Session Type(s): Panel
Starts: Saturday, Jul. 13 9:00 AM
Ends: Saturday, Jul. 13 10:00 AM
As Philadelphia becomes a more “desirable” place to live, we erase and push out the communities that have long called the city home. From the rapid gentrification in Chinatown to the unjust and cruel deportations of Southeast Asian refugees, Asian American communities in Philadelphia are taking matters into our own hands. We’ll share how imagining new ways of being for our communities has rooted our organizing in multi-media activism, inter-generational learning, community-based design, and alternative, sustainable economies. We’ll discuss histories of resistance, how Asian American communities are organizing today and our vision for the future.
Laura Li is a Campaigner at 18MillionRising.org, a digital first Asian American advocacy organization, where she develops and executes its issue campaigns grounded in local organizing and stories from the margins. She has worked on campaigns ranging from unjust deportation and surveillance to media justice and pop culture, and has spoken about her work on Capitol Hill. Her previous work in teaching and research on race relations within the Asian Diaspora has led her to speak at U.S. and Brazilian universities.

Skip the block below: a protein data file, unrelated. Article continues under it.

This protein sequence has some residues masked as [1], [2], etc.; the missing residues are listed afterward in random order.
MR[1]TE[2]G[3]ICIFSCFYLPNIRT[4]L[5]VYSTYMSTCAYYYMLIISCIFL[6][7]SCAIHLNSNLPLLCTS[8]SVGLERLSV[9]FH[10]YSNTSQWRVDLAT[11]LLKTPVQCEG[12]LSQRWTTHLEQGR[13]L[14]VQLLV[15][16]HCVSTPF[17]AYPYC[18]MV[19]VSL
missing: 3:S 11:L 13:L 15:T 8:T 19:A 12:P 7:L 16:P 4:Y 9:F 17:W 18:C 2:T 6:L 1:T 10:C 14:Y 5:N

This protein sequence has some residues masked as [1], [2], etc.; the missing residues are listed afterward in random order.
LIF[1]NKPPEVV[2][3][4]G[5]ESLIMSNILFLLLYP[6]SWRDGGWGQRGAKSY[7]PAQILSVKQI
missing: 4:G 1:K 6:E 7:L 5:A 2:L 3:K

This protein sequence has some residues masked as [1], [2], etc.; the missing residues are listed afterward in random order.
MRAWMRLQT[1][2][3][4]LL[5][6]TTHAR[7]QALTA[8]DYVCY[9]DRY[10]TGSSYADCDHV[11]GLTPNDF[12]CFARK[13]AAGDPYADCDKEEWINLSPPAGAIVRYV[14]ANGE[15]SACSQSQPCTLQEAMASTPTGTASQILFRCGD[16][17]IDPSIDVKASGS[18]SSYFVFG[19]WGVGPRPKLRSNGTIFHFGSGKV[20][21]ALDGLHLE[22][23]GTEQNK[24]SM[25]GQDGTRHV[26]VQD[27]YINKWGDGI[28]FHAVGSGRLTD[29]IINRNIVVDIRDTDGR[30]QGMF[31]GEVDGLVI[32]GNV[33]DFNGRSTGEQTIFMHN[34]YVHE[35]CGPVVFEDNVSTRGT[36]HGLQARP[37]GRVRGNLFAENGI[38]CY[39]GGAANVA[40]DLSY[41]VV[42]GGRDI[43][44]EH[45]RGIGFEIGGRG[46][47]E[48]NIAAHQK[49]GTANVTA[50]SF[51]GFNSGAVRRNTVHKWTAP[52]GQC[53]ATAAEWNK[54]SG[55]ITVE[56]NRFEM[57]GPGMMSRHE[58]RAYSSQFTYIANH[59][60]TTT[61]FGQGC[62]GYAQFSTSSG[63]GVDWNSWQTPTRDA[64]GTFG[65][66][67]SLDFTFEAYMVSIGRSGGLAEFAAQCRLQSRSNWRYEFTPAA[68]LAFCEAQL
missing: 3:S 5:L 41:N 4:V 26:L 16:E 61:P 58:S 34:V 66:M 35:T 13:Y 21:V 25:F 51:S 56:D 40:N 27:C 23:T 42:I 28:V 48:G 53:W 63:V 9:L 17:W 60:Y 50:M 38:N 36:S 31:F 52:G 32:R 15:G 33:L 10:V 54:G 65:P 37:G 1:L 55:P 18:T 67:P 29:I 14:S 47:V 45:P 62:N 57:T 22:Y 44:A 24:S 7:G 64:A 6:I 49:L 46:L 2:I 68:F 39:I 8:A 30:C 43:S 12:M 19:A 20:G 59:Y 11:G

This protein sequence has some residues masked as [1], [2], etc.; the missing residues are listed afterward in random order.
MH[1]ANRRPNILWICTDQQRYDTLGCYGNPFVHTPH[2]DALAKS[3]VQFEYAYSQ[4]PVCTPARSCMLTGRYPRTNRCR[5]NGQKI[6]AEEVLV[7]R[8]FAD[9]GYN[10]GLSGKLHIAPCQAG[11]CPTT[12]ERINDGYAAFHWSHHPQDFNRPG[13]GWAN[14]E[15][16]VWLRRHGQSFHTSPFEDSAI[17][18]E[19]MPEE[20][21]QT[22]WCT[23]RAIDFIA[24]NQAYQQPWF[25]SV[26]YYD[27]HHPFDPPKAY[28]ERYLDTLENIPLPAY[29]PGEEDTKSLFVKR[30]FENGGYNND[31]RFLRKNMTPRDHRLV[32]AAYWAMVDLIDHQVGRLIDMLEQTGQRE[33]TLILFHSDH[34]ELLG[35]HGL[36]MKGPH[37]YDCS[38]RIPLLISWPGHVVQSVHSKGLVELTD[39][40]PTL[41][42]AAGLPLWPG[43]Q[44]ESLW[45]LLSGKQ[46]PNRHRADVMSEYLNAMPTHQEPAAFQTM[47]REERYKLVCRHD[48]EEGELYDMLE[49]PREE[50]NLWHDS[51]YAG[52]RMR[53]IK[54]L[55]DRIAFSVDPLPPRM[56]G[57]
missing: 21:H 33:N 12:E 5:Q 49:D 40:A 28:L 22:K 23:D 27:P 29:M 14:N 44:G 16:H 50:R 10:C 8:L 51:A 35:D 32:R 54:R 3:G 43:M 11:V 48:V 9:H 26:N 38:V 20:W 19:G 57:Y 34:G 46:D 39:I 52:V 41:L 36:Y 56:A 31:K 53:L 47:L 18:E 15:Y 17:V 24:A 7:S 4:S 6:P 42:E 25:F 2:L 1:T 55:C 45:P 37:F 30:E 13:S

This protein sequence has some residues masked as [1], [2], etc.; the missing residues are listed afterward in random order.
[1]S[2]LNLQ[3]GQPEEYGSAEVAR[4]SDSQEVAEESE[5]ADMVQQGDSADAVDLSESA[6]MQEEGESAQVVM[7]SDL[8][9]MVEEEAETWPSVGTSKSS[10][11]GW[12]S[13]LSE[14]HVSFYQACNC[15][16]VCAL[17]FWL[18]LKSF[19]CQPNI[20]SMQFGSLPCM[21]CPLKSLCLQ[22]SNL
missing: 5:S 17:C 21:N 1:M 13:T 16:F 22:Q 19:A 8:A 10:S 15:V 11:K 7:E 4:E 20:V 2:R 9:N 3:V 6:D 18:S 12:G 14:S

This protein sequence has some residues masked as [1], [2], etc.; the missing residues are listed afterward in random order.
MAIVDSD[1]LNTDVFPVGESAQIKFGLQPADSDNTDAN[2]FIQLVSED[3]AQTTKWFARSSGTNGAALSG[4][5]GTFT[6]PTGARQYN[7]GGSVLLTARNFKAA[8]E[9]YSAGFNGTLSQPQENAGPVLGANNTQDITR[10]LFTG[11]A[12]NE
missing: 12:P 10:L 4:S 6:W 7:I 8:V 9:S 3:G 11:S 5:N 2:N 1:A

Samip Mallick is the Co-Founder and Executive Director of the South Asian American Digital Archive (SAADA), a Philadelphia-based national non-profit organization that documents, preserves, and share stories from the South Asian American community. Mallick has led SAADA from its inception in 2008 as an entirely volunteer-run organization with a budget of a few hundred dollars to its current role as a national leader in community storytelling. SAADA’s innovative approach has been recognized with awards from the Society of American Archivists and the American Historical Association, and grants from The Andrew W. Mellon Foundation, The Pew Center for Arts & Heritage, and the National Endowment for the Humanities, among others. The organization’s work has also been highlighted by The New York Times, The Atlantic, NPR, and other national and international media. Working at the intersection of technology and storytelling, Mallick has a bachelor’s degree in Computer Science from the University of Michigan and a master’s degree in Library and Information Sciences from the University of Illinois. He was previously the Director of the Ranganathan Center for Digital Information at the University of Chicago Library. Mallick also previously served on the Pennsylvania Governor’s Advisory Commission on Asian Pacific American Affairs, and the advisory boards for Asian American Studies at the University of Illinois – Chicago and the University of Minnesota Immigration History Research Center’s “Immigrant Voices” Project.